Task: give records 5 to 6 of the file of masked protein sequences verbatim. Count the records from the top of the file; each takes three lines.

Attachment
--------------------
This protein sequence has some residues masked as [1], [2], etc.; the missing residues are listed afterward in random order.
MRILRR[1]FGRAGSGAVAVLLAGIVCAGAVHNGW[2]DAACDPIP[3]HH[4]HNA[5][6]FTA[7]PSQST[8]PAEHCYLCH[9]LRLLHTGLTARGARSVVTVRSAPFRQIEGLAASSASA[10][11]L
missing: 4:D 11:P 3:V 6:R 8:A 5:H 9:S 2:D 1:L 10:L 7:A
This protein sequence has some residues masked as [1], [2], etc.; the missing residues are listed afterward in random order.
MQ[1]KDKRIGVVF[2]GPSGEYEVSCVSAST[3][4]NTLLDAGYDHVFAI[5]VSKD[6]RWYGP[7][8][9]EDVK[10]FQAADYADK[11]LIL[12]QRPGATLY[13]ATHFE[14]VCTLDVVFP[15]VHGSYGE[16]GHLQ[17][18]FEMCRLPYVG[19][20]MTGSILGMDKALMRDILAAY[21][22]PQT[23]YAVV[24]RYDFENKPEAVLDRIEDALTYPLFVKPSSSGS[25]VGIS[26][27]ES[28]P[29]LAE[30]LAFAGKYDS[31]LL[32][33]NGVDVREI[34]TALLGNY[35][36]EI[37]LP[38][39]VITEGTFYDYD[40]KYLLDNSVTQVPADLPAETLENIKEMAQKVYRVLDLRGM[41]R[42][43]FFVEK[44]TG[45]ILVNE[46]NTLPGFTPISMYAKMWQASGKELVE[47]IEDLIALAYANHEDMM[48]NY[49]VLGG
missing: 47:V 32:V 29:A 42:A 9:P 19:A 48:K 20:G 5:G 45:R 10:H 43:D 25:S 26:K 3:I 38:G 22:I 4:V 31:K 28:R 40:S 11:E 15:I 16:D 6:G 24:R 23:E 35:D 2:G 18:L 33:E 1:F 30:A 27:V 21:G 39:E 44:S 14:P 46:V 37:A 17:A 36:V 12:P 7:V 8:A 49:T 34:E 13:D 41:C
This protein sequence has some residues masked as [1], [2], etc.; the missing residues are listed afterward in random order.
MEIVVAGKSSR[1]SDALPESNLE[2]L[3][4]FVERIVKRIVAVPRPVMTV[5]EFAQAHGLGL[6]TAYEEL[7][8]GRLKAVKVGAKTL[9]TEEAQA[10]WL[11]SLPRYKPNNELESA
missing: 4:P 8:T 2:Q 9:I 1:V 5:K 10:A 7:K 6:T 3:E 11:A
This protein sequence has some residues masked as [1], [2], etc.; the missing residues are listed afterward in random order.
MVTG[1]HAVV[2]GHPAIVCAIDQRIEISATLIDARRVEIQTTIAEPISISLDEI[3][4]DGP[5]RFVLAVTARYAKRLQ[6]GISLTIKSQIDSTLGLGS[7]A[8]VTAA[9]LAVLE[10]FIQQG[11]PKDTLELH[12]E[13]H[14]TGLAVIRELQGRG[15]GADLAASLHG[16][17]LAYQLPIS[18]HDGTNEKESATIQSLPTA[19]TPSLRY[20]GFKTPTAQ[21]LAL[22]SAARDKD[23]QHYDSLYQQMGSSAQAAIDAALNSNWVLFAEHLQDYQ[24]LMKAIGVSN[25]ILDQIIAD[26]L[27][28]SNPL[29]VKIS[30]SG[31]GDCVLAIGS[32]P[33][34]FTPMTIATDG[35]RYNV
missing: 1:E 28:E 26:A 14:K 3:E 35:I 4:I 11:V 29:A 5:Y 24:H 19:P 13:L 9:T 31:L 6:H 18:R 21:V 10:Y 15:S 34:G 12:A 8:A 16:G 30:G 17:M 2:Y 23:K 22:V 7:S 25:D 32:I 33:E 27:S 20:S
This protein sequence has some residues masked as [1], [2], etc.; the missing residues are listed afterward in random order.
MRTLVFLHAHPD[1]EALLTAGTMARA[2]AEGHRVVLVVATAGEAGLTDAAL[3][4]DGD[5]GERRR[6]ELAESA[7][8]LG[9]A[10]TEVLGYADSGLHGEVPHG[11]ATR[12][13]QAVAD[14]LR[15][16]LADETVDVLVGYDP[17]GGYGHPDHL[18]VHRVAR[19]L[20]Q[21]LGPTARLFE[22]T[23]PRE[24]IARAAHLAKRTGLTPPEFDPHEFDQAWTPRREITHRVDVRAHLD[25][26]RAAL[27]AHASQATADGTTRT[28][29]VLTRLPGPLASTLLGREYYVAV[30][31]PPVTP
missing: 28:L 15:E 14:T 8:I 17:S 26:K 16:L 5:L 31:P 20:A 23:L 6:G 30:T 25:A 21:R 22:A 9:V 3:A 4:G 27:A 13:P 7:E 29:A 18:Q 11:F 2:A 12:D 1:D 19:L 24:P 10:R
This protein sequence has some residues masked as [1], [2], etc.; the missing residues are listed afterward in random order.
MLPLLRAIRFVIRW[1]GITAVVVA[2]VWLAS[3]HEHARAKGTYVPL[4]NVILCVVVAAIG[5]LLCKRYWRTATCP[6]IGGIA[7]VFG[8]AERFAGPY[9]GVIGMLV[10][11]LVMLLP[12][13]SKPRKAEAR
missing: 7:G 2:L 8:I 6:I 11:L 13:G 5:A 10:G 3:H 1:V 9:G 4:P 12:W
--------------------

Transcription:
This protein sequence has some residues masked as [1], [2], etc.; the missing residues are listed afterward in random order.
MRTLVFLHAHPD[1]EALLTAGTMARA[2]AEGHRVVLVVATAGEAGLTDAAL[3][4]DGD[5]GERRR[6]ELAESA[7][8]LG[9]A[10]TEVLGYADSGLHGEVPHG[11]ATR[12][13]QAVAD[14]LR[15][16]LADETVDVLVGYDP[17]GGYGHPDHL[18]VHRVAR[19]L[20]Q[21]LGPTARLFE[22]T[23]PRE[24]IARAAHLAKRTGLTPPEFDPHEFDQAWTPRREITHRVDVRAHLD[25][26]RAAL[27]AHASQATADGTTRT[28][29]VLTRLPGPLASTLLGREYYVAV[30][31]PPVTP
missing: 28:L 15:E 14:T 8:I 17:S 26:K 16:L 5:L 31:P 20:A 23:L 6:G 30:T 25:A 21:R 22:A 9:V 3:A 4:G 27:A 13:P 7:E 29:A 18:Q 11:F 2:A 12:D 1:D 19:L 24:P 10:R
This protein sequence has some residues masked as [1], [2], etc.; the missing residues are listed afterward in random order.
MLPLLRAIRFVIRW[1]GITAVVVA[2]VWLAS[3]HEHARAKGTYVPL[4]NVILCVVVAAIG[5]LLCKRYWRTATCP[6]IGGIA[7]VFG[8]AERFAGPY[9]GVIGMLV[10][11]LVMLLP[12][13]SKPRKAEAR
missing: 7:G 2:L 8:I 6:I 11:L 13:G 5:A 10:G 3:H 1:V 9:G 4:P 12:W